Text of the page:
Strict eligibility requirements, which govern the nature of the job as well as the professional qualifications of the prospective employee, must be met in order to obtain an H1-B visa. The job must qualify as a “specialty occupation” and therefore has to require, at a minimum, a bachelor’s degree or equivalent in a related field. This degree may have been earned in the United States, or, if obtained abroad, it has to be at least the equivalent of a U.S. bachelor’s degree. If the degree is deemed less than the equivalent of a U.S. bachelors degree, three years of well-documented specialized training or employment in the field may be “substituted” for each year of education that the foreign employee is considered to lack.
In order to obtain an H1-B visa, the employer needs to file a certification of a Labor Condition Application from the United States Department of Labor. The Labor Condition Application attests to the employer’s compliance with the salary, notice, and work conditions required by law. The employer must certify that the H1-B recipient will receive the same salary and benefits package as U.S. workers in similar positions, and demonstrate that the offered compensation is equal to or more than the “prevailing wage” in the field. Once the Department of Labor certification is obtained, the employer must submit this certification along with Form I-129, Petition for Nonimmigrant Worker to the United States Citizenship and Immigration Services (USCIS). The prospective employee may either change status from an existing immigration status in the U.S., or present the approved H1-B petition (I-129) at a U.S. consulate abroad to receive an H1-B entry visa.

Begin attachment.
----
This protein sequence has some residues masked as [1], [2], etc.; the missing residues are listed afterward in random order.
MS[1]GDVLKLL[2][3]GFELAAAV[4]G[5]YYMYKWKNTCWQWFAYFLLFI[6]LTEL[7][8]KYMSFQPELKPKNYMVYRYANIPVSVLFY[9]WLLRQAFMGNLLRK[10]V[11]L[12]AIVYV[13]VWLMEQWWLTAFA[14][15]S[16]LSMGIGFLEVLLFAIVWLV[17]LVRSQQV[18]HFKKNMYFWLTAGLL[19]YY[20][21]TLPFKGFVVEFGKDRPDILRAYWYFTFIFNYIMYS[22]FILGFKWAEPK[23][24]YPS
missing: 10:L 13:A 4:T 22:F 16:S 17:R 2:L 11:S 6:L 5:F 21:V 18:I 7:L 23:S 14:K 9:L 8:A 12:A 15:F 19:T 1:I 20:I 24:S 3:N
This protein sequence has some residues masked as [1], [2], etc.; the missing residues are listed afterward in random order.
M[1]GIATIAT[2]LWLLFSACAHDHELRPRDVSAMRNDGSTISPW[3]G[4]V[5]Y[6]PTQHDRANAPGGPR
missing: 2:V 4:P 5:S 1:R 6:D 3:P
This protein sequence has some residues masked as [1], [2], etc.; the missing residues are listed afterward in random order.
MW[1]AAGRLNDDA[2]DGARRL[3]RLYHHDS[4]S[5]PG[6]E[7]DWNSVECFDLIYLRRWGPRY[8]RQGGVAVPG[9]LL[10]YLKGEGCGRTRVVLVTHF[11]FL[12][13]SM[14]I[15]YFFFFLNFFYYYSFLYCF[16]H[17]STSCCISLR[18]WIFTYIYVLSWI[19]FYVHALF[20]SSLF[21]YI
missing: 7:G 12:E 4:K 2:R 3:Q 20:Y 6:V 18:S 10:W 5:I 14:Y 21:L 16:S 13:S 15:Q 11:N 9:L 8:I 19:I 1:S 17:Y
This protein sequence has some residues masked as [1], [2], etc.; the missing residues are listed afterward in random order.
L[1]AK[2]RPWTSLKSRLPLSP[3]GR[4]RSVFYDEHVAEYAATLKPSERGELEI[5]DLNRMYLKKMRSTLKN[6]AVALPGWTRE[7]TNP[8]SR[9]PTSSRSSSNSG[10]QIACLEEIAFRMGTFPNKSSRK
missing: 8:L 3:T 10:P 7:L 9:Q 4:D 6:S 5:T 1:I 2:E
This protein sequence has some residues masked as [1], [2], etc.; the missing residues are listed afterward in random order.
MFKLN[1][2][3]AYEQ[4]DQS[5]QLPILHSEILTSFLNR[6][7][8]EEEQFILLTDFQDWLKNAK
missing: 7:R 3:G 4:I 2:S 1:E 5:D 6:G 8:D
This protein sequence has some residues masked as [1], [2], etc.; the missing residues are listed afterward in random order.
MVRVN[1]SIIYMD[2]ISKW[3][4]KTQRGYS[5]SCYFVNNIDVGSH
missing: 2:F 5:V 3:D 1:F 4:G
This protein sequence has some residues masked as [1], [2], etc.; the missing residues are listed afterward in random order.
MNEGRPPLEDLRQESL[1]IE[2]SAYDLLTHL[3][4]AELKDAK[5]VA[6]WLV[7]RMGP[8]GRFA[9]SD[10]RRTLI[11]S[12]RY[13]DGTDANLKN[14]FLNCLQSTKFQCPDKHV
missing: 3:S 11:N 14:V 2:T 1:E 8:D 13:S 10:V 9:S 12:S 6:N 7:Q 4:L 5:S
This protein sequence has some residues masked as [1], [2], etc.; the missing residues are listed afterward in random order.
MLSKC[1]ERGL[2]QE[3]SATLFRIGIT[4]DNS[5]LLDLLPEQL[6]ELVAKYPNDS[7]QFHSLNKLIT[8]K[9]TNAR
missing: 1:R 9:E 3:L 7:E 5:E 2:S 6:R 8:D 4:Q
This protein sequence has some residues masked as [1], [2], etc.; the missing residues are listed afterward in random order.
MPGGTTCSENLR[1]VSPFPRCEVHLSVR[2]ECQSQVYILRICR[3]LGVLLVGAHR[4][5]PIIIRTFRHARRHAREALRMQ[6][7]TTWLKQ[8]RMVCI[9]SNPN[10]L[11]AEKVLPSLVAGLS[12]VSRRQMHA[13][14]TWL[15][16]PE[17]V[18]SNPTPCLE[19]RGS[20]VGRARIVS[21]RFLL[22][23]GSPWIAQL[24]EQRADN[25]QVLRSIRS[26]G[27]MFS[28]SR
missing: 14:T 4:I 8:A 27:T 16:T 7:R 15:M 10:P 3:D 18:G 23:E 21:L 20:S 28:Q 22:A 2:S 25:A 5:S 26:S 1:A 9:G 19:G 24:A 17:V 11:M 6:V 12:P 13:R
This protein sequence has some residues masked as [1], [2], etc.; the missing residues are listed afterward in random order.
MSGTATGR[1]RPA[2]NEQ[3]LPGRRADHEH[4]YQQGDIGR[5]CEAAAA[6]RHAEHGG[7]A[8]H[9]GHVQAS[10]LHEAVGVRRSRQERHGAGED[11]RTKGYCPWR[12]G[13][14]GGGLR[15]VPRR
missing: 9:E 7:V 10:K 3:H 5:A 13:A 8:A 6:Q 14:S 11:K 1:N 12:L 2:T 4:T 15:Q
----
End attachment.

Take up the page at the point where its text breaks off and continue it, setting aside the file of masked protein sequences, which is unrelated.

Please note that the employer must not only pay the employee the required wage, but must also pay many of the costs and fees associated with the petition process.
H1-B numerical cap
The amount of H1-B visas granted annually is limited by statute. Currently, the number of available H1-B visas is limited to 65,000 for each fiscal year. However, the first 20,000 beneficiaries who have obtained a U.S. Master’s Degree are exempt from this cap. Also, there are other exceptions related to the nature of the employer. For example, institutions of higher education, certain governmental research institutions or nonprofit organizations are not subject to the numerical cap. An employer may file no more than six months prior to the anticipated start date for the position. If the statutory cap for the current fiscal year has been met than the earliest start date possible would be the first day (October 1) of the following fiscal year. Thus many employers submit their applications on April 1st.